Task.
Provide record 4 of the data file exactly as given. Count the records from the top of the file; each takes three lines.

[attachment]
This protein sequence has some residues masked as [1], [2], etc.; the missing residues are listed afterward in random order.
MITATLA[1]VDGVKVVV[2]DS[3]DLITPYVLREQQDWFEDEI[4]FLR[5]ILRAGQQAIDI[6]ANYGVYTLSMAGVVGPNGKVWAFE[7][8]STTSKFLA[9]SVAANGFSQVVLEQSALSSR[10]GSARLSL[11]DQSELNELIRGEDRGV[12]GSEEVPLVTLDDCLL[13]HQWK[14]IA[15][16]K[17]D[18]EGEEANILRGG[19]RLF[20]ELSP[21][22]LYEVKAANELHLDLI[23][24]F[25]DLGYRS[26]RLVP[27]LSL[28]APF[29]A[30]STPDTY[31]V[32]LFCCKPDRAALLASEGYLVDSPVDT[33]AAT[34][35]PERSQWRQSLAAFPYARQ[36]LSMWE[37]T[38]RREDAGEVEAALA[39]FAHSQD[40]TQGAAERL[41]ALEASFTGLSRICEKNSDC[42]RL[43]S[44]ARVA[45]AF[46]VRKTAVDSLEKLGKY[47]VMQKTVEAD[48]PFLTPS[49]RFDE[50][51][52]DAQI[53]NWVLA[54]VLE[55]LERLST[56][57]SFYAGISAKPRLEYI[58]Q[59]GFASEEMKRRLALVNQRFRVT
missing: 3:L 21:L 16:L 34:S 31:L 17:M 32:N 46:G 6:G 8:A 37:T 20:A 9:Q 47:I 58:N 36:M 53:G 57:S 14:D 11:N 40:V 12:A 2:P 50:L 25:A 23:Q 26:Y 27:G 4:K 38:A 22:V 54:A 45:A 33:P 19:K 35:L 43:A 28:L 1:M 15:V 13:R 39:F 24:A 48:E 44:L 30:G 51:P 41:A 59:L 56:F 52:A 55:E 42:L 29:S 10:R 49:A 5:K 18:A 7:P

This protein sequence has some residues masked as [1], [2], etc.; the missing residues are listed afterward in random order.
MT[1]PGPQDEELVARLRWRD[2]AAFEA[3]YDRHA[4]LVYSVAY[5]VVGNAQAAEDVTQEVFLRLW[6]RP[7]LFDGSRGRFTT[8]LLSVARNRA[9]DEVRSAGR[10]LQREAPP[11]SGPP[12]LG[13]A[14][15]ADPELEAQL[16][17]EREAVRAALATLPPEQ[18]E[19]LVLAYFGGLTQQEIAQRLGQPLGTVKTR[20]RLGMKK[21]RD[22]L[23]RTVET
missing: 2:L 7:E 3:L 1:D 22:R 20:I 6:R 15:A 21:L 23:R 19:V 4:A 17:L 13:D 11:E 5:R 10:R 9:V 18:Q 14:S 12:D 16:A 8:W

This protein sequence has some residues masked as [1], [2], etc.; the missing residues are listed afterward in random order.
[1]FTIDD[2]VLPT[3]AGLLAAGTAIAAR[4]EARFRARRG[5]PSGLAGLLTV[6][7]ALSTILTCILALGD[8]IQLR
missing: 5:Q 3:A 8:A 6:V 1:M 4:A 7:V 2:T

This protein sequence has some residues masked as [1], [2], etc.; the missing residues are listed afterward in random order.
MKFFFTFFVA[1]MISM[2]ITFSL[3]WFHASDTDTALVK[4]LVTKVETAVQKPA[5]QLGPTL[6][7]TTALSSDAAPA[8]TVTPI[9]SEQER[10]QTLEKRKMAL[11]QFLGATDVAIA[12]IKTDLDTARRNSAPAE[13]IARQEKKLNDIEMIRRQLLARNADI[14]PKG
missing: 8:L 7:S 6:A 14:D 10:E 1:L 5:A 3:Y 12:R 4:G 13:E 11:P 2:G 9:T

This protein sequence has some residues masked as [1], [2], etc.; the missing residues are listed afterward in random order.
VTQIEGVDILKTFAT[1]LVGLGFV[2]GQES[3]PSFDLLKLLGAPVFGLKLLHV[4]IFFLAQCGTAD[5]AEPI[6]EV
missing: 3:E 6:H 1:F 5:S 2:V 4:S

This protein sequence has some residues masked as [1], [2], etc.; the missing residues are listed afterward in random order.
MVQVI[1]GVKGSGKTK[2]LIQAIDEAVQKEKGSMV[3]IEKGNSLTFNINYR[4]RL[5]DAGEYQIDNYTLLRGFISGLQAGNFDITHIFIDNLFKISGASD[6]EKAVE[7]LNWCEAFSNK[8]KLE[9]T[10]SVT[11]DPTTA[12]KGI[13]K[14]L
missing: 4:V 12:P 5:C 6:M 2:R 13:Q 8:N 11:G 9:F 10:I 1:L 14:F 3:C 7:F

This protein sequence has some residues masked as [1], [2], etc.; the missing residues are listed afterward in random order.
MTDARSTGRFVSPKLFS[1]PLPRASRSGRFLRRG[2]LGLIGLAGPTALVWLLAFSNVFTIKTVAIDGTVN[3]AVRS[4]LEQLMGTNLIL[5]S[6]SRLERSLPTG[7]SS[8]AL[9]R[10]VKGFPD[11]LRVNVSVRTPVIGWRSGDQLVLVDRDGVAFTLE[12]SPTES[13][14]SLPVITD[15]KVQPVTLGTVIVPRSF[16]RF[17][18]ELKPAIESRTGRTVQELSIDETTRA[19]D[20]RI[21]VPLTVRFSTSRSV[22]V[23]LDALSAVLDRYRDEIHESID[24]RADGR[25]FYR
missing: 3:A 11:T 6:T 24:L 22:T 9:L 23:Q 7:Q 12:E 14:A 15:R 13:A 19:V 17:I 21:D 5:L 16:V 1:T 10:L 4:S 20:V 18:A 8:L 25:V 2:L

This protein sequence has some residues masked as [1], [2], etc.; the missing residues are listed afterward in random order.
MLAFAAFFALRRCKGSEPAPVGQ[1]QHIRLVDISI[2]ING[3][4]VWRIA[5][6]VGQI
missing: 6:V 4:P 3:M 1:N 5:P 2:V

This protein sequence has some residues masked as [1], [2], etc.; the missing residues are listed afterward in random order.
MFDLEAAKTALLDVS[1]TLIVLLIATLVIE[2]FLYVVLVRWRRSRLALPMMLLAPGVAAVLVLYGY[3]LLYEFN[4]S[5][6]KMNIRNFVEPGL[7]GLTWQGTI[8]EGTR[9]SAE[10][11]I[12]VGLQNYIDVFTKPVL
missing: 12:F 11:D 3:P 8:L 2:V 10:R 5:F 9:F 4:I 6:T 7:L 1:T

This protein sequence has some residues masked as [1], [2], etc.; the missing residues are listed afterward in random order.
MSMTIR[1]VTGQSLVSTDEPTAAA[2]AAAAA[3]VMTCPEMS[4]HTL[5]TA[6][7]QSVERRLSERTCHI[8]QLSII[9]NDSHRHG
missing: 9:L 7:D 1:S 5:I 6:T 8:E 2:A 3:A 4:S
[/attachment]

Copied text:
This protein sequence has some residues masked as [1], [2], etc.; the missing residues are listed afterward in random order.
MKFFFTFFVA[1]MISM[2]ITFSL[3]WFHASDTDTALVK[4]LVTKVETAVQKPA[5]QLGPTL[6][7]TTALSSDAAPA[8]TVTPI[9]SEQER[10]QTLEKRKMAL[11]QFLGATDVAIA[12]IKTDLDTARRNSAPAE[13]IARQEKKLNDIEMIRRQLLARNADI[14]PKG
missing: 8:L 7:S 6:A 14:D 10:E 1:L 5:A 3:Y 12:R 4:G 13:E 11:P 2:G 9:T